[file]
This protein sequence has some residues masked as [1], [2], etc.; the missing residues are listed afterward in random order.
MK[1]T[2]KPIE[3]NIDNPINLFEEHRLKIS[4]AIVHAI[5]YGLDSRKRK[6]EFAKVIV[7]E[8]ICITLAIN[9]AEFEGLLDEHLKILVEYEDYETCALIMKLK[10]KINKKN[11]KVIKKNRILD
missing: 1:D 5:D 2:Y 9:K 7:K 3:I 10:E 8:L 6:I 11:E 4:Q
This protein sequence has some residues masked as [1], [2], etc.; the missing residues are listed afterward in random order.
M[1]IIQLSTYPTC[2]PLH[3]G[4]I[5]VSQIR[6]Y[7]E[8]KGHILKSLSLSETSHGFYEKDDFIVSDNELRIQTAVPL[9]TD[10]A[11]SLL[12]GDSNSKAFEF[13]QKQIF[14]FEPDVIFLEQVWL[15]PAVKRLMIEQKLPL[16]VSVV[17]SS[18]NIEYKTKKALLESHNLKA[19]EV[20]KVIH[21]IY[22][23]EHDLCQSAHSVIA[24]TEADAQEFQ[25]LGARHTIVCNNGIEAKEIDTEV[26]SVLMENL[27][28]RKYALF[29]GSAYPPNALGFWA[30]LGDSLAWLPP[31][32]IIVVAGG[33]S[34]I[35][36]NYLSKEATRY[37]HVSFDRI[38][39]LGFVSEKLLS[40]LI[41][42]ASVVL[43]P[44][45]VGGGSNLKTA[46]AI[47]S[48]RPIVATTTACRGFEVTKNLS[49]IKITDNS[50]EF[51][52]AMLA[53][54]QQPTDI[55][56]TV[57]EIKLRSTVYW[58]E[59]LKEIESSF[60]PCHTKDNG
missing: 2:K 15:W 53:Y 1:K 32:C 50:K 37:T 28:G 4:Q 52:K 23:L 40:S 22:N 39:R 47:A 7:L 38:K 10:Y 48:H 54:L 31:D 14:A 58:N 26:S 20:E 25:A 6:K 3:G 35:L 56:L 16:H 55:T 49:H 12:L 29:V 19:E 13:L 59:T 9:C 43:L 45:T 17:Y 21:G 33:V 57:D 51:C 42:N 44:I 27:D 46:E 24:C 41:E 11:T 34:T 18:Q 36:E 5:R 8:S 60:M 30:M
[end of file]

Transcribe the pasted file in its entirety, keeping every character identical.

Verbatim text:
This protein sequence has some residues masked as [1], [2], etc.; the missing residues are listed afterward in random order.
MK[1]T[2]KPIE[3]NIDNPINLFEEHRLKIS[4]AIVHAI[5]YGLDSRKRK[6]EFAKVIV[7]E[8]ICITLAIN[9]AEFEGLLDEHLKILVEYEDYETCALIMKLK[10]KINKKN[11]KVIKKNRILD
missing: 1:D 5:D 2:Y 9:K 7:K 3:I 10:E 8:L 6:I 11:E 4:Q
This protein sequence has some residues masked as [1], [2], etc.; the missing residues are listed afterward in random order.
M[1]IIQLSTYPTC[2]PLH[3]G[4]I[5]VSQIR[6]Y[7]E[8]KGHILKSLSLSETSHGFYEKDDFIVSDNELRIQTAVPL[9]TD[10]A[11]SLL[12]GDSNSKAFEF[13]QKQIF[14]FEPDVIFLEQVWL[15]PAVKRLMIEQKLPL[16]VSVV[17]SS[18]NIEYKTKKALLESHNLKA[19]EV[20]KVIH[21]IY[22][23]EHDLCQSAHSVIA[24]TEADAQEFQ[25]LGARHTIVCNNGIEAKEIDTEV[26]SVLMENL[27][28]RKYALF[29]GSAYPPNALGFWA[30]LGDSLAWLPP[31][32]IIVVAGG[33]S[34]I[35][36]NYLSKEATRY[37]HVSFDRI[38][39]LGFVSEKLLS[40]LI[41][42]ASVVL[43]P[44][45]VGGGSNLKTA[46]AI[47]S[48]RPIVATTTACRGFEVTKNLS[49]IKITDNS[50]EF[51][52]AMLA[53][54]QQPTDI[55][56]TV[57]EIKLRSTVYW[58]E[59]LKEIESSF[60]PCHTKDNG
missing: 2:K 15:W 53:Y 1:K 32:C 50:K 37:T 28:G 4:Q 52:K 23:L 40:S 22:N 39:R 47:A 7:L 38:K 10:Y 48:H 54:L 31:D 14:A 58:N 26:S 20:E 25:A 6:K 3:G 35:L 56:L 16:H 55:T 49:H 12:L 29:V 19:E 13:L 59:T 9:C 43:L 45:T 17:Y 21:G 33:V 57:D 51:C 42:N 44:I 27:D 46:E 24:C 41:E 11:T 34:T 18:Q 36:E 5:R 8:S 60:M 30:M